Giant breadboard, giant resistors, so I felt obliged to also start making a giant LED. At first I though to make a mold and use clear epoxy resin to make the bulb of the LED. The base for the 3D print has been stable in matter of ideas. The thing is, I wanted it airy inside, and modular. There are lots of giant LEDs out there on the internet, but with all of them I had questions about the array of LED's in it and the cooling. Because yes, even LED's get hot after a while.

I started with the 3D print. LED's tend to be round, but with a straight line at some point (the minus side). I wanted to replicate this to, so back to the drawing table, I mean, Onshape and drew out the base for the LED.
I made a extra circle inside to connect the bulb to the platform, 2 holes for the connections for the LED's-Wire connection and some space to put, eventually a small PCB inside.

While I was printing the base, I had time to draw out the bulb. I used 3D printing for the mold and vacuum forming for the actual shape. Most of the components were made without to much trouble, but here I had to restart over a few times. A chronological description of trial and error:

  • Puttey and vacuum forming
  • After the 3D print was done, I post-processed it with spray putty just like I did with the resistor parts. It all went well, I had a nice, soft shape, and no hints that it was actually a 3D print. The thing is, I tend to be impatient and probably put the part in the vacuum former before the putty could completely attach to the print. It might be dry enough to sand it down but not combined with the heath of the press.

  • The height of the part
  • I know that the height of your part and the thickness of your material is crucial when vacuum forming. But I wanted to test my limits. This ended up with my first part not only scalped of the putty, but also having a lot of side structures. Like a racket had in the old days. Not what I wanted. I did proceed with cutting it out and test if the part fits on my 3D print. It did! The plastic however had severe damage.

  • See through or milk frosted?
  • Another question arose: do we want the LED bulb completely see through or milk frosted. We have both materials in the lab and I proceeded testing both. We all came to the conclusion that we like the milk frosted one better.

  • Draft
  • On my first test part I didn't put a draft, something that I should have done. So, I changed my drawing and retried. Sadly the height was still to much and I never got my print of of the plastic without breaking the plastic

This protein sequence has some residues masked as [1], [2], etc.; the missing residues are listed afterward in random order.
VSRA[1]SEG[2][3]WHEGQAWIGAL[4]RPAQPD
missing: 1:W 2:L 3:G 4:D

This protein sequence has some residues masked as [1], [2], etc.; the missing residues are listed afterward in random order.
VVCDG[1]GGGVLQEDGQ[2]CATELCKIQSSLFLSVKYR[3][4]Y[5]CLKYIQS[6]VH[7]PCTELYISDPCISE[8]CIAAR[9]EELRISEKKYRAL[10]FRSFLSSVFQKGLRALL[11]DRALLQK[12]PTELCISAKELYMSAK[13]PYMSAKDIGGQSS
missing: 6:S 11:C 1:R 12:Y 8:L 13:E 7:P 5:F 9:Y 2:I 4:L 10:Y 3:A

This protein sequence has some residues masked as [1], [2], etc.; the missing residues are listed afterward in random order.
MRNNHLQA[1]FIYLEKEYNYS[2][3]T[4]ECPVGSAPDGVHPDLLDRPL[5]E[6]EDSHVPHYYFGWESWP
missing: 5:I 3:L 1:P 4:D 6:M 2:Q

• Height
  • Already mentioned before, the height is important. I decided to cut into my first 3D printed part and lower the height from about 5cm to 3,5cm. Not having any electrical tools near, I used a hand saw to cut into the piece. I vacuum formed the piece again and had a great result.

The finished part!

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Making the jumperwires

Of course all those components need to be connected to the giant breadboard and to each other. Over the course of the FabAcademy, we've had several ideas on how to connect the components to the giant breadboard. But we always came down to 2 solutions: loop and hook (velro) and magnets. Other options that we explored were screws, push buttons for textile... The main question all the time was: are they conductive? How do we connect them to the components? Is it strong enough to hold everything?

During the first tests that we did, with conductive materials and the grid, we noticed that maybe magnets could be the best solution to our connection problem. During one of the tests I took the magnetic board from home and connected the magnets with electrical wire to it. It worked like a charm.

Test with conductive materials and magnets

Before I started designing a hull for the magnet and the electrical wire, I wanted to give the wire and the magnet a more stable connection. They often came with me on the train and in the car so they also came loose very often. What I did forget was that if you solder magnets, it looses a part of the magnetism. So that wasn't a good idea.

As I couldn't solder the magnets, I needed to find a new solution. The first idea I had of putting the magnets and wire into a tube came in handy. I changed the tolerances a bit so that there was extra space for the electrical wire in the tube. After a few tries and prints, I had a working connection!

The way it was described above, is of course the easy version of the story. I had to tackle several problems prior to being able to finish this part. The first one was that my printer did not print perfect circles. I mentioned it in the 3D printing week and now was the moment to fix it. It was actually done very fast by adjusting one of the belts.

Circles prior and after adjusting the machine

Once all the pieces were fitted, printed and fitted, it was time for assembly. The whole procedure is pretty easy, just a bit painful on the fingers sometimes. You take the electrical wire, strip about 3cm of the isolating material, twist it around the magnet (through the hole) and put the wire through the 3D printed part. After that you push the magnet in in the print, and use the table to give it one last push. The wire now will also be stuck between the print and the magnet, making sure that you have a good connection.

The magnet and electrical wire connected through twisting. You can solder the twisted part if you want. This is a common method that we use in our classes with the younger kids. The magnet and electrical wire connected through twisting. You can solder the twisted part if you want. This is a common method that we use in our classes with the younger kids.